FILM REVIEW: Insidious: Chapter 2 (2013)

James Wan's last horror film is Insidious: Chapter 2. That's it...he's done with the genre. No more scary dolls and creepy white-faced old ladies. So...did he go out with a bang? I would say...yes...and no. Come...take my hand as we drift off into the further adventures of...well, the Further.

I'm an unapologetic fan of Wan's first Insidious  film. It is a fresh little foray into haunted house fare that does its best to bring forth some exciting new ideas, while also scaring the hell out of its audience. Poor third act decisions be damned, I loved the film for what it was. Well, that film did so well...that the studio basically begged Leigh Whannell and James Wan to make a sequel...and here we are. However, since Mr. Wan is done with the genre, this film should mean much more than it ultimately does.

Insidious: Chapter 2  literally picks up where its predecessor left off. But, not before taking us back to Josh's younger days where he was haunted by that pesky "bride in black" demon. We're also introduced to younger versions of Elise and his mom, Lorraine (who is incidentally played by none other than The House of the Devil's Jocelin Donahue. Please, someone...get this girl in more genre movies!) So, stuff happens and we quickly learn that this "bride in black" demon will be the antagonist of this second installment. Then...INSIDIOUS  TITLE CARD!

Fast forward to a dark police interrogation room where Michael Beach's Detective Sendal is throwing the book at poor Renai Lambert (a criminally underused Rose Byrne), who just witnessed her possessed husband strangle the life out of everyone's favorite astral projection medium, Elise (played by everyone's favorite character actress, Lin Shaye). This isn't so much a spoiler if you've seen the first film and remember the stinger at the end of that one. It's more of a refresher. As a matter of fact, I felt it to be one of those seamless transitions that you see in those 2-part TV movies of the week where the conclusion picks up from the last episode, briefly recapping what you just saw. Thankfully, the cop drama stuff doesn't last too long and we're quickly off and running with all the demonic hijinks stuff.

This is the part where I compliment Wan's growth in his filmmaking. While I enjoyed the look of this Insidious  film, The Conjuring  is a much truer testament to his talent in restrained genre filmmaking. I felt like he relied more on soundtrack trickery with this film. Still, he does have a knack for building suspense and pulling genre "fast ones" just when you think you know when the jump scare is coming. He's also a master at pacing and you never get bored with whatever's going on in front of you. It's all cohesive storytelling with a dark tongue-in-cheek wit that never betrays its audience. If nothing else, Wan has successfully learned how to balance everything in perfect harmony in his films.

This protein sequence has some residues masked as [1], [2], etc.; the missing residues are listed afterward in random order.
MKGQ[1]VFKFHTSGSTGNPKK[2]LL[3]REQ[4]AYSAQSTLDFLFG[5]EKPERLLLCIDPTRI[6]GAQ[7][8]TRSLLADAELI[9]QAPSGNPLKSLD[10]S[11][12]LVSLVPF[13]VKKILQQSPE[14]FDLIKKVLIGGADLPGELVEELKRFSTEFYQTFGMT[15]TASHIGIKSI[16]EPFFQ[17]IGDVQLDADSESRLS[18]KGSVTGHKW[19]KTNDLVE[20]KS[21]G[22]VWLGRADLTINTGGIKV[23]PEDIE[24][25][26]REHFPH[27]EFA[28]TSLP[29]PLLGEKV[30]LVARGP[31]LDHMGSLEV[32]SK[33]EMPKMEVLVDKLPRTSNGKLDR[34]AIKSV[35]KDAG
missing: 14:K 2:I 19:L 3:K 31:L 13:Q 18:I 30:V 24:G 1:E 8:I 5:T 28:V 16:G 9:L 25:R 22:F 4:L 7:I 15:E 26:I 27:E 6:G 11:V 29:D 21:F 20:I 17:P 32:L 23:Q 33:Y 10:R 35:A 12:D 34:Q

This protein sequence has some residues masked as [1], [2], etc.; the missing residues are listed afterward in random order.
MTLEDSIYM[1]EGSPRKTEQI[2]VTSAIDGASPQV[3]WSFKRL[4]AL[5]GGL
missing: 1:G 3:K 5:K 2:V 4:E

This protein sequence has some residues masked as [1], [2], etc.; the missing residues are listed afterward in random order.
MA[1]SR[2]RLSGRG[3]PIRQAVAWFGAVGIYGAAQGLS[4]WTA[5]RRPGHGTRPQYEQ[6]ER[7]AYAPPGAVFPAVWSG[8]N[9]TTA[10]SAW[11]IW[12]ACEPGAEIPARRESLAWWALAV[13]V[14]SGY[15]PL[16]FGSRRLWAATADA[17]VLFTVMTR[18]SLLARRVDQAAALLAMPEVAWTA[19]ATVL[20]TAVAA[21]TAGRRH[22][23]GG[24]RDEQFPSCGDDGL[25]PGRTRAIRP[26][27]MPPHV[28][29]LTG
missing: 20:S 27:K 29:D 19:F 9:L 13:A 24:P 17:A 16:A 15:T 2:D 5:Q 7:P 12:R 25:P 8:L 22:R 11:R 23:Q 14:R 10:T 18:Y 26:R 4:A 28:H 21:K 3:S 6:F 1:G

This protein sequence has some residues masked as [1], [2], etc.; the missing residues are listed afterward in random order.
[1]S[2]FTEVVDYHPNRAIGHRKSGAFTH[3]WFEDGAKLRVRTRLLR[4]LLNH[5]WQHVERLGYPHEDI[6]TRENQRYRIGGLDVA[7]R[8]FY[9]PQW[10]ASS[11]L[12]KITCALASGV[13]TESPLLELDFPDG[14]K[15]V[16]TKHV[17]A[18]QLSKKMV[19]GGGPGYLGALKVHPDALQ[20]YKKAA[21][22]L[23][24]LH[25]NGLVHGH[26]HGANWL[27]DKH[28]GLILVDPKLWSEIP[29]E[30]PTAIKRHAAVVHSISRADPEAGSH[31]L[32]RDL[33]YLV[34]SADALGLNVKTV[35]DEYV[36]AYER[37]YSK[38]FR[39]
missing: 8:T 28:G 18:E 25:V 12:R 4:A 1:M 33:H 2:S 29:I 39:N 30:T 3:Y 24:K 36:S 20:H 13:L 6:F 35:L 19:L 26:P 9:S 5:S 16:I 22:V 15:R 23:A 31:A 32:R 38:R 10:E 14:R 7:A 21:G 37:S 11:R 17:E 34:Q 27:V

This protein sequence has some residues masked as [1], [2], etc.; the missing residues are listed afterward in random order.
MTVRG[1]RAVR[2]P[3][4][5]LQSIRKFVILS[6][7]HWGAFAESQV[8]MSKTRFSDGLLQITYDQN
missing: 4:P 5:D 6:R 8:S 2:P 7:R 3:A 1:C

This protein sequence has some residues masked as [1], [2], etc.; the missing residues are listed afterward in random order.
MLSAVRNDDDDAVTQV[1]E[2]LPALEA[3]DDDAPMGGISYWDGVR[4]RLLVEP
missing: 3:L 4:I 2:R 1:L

Anyway, Patrick Wilson is back as the possessed dad, Josh. I always enjoy me some Patrick Wilson...just not sure if I enjoyed this iteration. He seemed a little hokey in the role...especially after his take charge Ed Warren from The Conjuring  is still fresh in your mind. Wilson pretty much spends the length of the film contemplating killing his family.

I won't say much more, for fear of spoiling some of the reveals. But, I will say that those particular reveals took me a little out of the film in a sort of Scooby Doo kinda way. I half expected the antagonist to utter the ole'...(come on, altogether now) "...and I would've gotten away with it, too...if it wasn't for that meddlin' kid!" It's just not really a scary film. And I suppose I'm not really scared of the first film anymore....but, at least it did inspire creepiness when I first watched it, as I didn't really know what to expect. This sequel is more of a fun extension of the original. Specs and Tucker are back with their Poltergeist-esque bumbling and comedy relief that actually becomes a bigger part of this entry.

The film even goes into found footage mode when it comes to origin-investigation time. There's even a bit where momma Lorraine (the always mesmerizing Barbara Hershey), new paranormal investigator Carl (a serviceable Steve Coulter) and the bumbling low-rent ghostbusting twins join forces to trace the entity back to its home and concoct a hilarious plan. It's all a bit far-fetched...but, I didn't really care because we managed to tour haunted asylums and more old, creaky haunted houses.

I'm not saying that there weren't any scares in the film. Wan does manage to get some genuine scares here and there. But, it just doesn't feel as fresh as the first film. Those that hated the first film won't be swooned by this one and those that enjoyed the first one will have fun with this film. Wan has stated that he ran out of money making Insidious  so he had to stop the story abruptly and when it came time for this sequel, he just picked up where he left off and completed everything he originally set out to do.

In the end, Insidious: Chapter 2  is an entertaining haunted house family film filled with tiny jump scares and weird time-travelling theories. It's's got some dark stuff in there...and all the performances are great. Wan definitely goes all out, conceptually...but, I think he ultimately falls short if this is to be his last genre entry. I would say that The Conjuring  works much better as his horror swan song and this one's just more Insidious. However, that's not to say that James Wan won't go out of the genre without a bang. I'm sure this film will make tons of cash for everyone, in that way...he will have ended his horror career with a bang. It's just not the last horror film a talented filmmaker should have.'s a fun film and you could do worse than checking Insidious: Chapter 2  out this weekend. It is, after all, the second-to-last horror release of the year.

Thanks for reading,